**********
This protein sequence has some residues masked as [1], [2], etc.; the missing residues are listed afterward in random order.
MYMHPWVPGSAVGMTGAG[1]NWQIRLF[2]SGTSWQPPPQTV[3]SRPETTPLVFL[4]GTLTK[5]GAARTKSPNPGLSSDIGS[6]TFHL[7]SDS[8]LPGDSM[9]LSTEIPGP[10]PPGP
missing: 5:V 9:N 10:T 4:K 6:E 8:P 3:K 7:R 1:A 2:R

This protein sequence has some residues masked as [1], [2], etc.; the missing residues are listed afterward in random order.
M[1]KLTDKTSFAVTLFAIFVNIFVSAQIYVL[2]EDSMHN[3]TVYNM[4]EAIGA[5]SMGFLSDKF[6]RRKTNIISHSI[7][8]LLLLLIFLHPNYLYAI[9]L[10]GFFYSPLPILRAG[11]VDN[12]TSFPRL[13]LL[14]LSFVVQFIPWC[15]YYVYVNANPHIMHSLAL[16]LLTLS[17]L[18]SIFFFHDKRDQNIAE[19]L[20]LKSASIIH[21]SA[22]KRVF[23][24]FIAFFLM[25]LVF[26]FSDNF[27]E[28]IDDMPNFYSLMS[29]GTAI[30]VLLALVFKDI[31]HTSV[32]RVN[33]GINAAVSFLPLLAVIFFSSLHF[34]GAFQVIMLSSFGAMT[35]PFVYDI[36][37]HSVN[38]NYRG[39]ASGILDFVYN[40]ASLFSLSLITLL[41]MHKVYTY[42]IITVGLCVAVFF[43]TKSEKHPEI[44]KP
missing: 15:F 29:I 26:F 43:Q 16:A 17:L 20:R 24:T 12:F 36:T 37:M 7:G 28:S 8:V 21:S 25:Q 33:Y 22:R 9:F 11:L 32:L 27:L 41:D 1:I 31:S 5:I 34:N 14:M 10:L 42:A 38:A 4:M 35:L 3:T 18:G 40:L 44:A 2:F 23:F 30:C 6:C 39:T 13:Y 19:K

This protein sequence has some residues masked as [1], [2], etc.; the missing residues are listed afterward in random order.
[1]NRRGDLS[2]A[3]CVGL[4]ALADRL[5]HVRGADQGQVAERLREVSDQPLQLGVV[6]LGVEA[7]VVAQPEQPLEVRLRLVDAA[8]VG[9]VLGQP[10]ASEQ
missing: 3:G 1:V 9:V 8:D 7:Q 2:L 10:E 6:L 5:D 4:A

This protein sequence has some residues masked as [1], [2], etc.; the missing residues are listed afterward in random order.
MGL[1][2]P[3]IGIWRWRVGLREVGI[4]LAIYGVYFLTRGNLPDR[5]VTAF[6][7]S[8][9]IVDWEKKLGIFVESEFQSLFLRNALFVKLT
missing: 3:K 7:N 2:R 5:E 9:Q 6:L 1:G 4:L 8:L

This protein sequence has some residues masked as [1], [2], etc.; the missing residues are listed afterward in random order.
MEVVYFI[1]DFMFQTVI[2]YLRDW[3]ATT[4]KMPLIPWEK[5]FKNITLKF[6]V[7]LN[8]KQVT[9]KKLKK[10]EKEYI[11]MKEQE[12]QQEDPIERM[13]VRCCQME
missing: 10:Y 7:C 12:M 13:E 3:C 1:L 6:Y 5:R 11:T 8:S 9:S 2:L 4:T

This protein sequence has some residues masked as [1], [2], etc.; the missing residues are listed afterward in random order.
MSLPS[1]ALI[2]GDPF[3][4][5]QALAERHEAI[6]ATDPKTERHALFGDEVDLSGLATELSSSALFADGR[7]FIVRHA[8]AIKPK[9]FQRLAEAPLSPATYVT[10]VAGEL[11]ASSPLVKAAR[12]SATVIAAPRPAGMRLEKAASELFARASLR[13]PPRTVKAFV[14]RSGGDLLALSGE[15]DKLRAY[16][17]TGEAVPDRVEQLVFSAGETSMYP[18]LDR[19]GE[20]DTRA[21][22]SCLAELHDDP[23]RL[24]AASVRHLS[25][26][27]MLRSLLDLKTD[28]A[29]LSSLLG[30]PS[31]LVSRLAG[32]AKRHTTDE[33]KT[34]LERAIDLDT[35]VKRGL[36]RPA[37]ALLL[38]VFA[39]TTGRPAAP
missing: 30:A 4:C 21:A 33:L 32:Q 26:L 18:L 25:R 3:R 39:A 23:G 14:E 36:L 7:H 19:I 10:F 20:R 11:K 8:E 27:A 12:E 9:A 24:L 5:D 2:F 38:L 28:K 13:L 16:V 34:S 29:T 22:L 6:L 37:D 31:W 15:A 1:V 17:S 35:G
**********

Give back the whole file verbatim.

This protein sequence has some residues masked as [1], [2], etc.; the missing residues are listed afterward in random order.
MYMHPWVPGSAVGMTGAG[1]NWQIRLF[2]SGTSWQPPPQTV[3]SRPETTPLVFL[4]GTLTK[5]GAARTKSPNPGLSSDIGS[6]TFHL[7]SDS[8]LPGDSM[9]LSTEIPGP[10]PPGP
missing: 5:V 9:N 10:T 4:K 6:E 8:P 3:K 7:R 1:A 2:R

This protein sequence has some residues masked as [1], [2], etc.; the missing residues are listed afterward in random order.
M[1]KLTDKTSFAVTLFAIFVNIFVSAQIYVL[2]EDSMHN[3]TVYNM[4]EAIGA[5]SMGFLSDKF[6]RRKTNIISHSI[7][8]LLLLLIFLHPNYLYAI[9]L[10]GFFYSPLPILRAG[11]VDN[12]TSFPRL[13]LL[14]LSFVVQFIPWC[15]YYVYVNANPHIMHSLAL[16]LLTLS[17]L[18]SIFFFHDKRDQNIAE[19]L[20]LKSASIIH[21]SA[22]KRVF[23][24]FIAFFLM[25]LVF[26]FSDNF[27]E[28]IDDMPNFYSLMS[29]GTAI[30]VLLALVFKDI[31]HTSV[32]RVN[33]GINAAVSFLPLLAVIFFSSLHF[34]GAFQVIMLSSFGAMT[35]PFVYDI[36][37]HSVN[38]NYRG[39]ASGILDFVYN[40]ASLFSLSLITLL[41]MHKVYTY[42]IITVGLCVAVFF[43]TKSEKHPEI[44]KP
missing: 15:F 29:I 26:F 43:Q 16:A 17:L 20:R 24:T 12:F 36:T 37:M 7:G 28:S 8:V 21:S 25:Q 33:Y 22:R 9:F 11:L 32:L 27:L 41:D 1:I 31:S 5:I 34:N 14:M 10:L 42:A 38:A 4:M 35:L 3:T 18:G 40:L 44:A 2:F 23:F 30:C 6:C 39:T 13:Y 19:K

This protein sequence has some residues masked as [1], [2], etc.; the missing residues are listed afterward in random order.
[1]NRRGDLS[2]A[3]CVGL[4]ALADRL[5]HVRGADQGQVAERLREVSDQPLQLGVV[6]LGVEA[7]VVAQPEQPLEVRLRLVDAA[8]VG[9]VLGQP[10]ASEQ
missing: 3:G 1:V 9:V 8:D 7:Q 2:L 10:E 6:L 5:D 4:A

This protein sequence has some residues masked as [1], [2], etc.; the missing residues are listed afterward in random order.
MGL[1][2]P[3]IGIWRWRVGLREVGI[4]LAIYGVYFLTRGNLPDR[5]VTAF[6][7]S[8][9]IVDWEKKLGIFVESEFQSLFLRNALFVKLT
missing: 3:K 7:N 2:R 5:E 9:Q 6:L 1:G 4:L 8:L

This protein sequence has some residues masked as [1], [2], etc.; the missing residues are listed afterward in random order.
MEVVYFI[1]DFMFQTVI[2]YLRDW[3]ATT[4]KMPLIPWEK[5]FKNITLKF[6]V[7]LN[8]KQVT[9]KKLKK[10]EKEYI[11]MKEQE[12]QQEDPIERM[13]VRCCQME
missing: 10:Y 7:C 12:M 13:E 3:C 1:L 6:Y 5:R 11:T 8:S 9:S 2:L 4:T

This protein sequence has some residues masked as [1], [2], etc.; the missing residues are listed afterward in random order.
MSLPS[1]ALI[2]GDPF[3][4][5]QALAERHEAI[6]ATDPKTERHALFGDEVDLSGLATELSSSALFADGR[7]FIVRHA[8]AIKPK[9]FQRLAEAPLSPATYVT[10]VAGEL[11]ASSPLVKAAR[12]SATVIAAPRPAGMRLEKAASELFARASLR[13]PPRTVKAFV[14]RSGGDLLALSGE[15]DKLRAY[16][17]TGEAVPDRVEQLVFSAGETSMYP[18]LDR[19]GE[20]DTRA[21][22]SCLAELHDDP[23]RL[24]AASVRHLS[25][26][27]MLRSLLDLKTD[28]A[29]LSSLLG[30]PS[31]LVSRLAG[32]AKRHTTDE[33]KT[34]LERAIDLDT[35]VKRGL[36]RPA[37]ALLL[38]VFA[39]TTGRPAAP
missing: 30:A 4:C 21:A 33:L 32:Q 26:L 18:L 25:R 3:R 39:A 23:G 14:E 36:L 7:H 19:I 10:F 20:R 11:K 8:E 27:A 12:E 9:A 24:L 5:D 2:F 38:L 28:K 13:L 16:V 34:S 29:T 22:L 6:L 37:D 31:W 15:A 1:V 17:S 35:G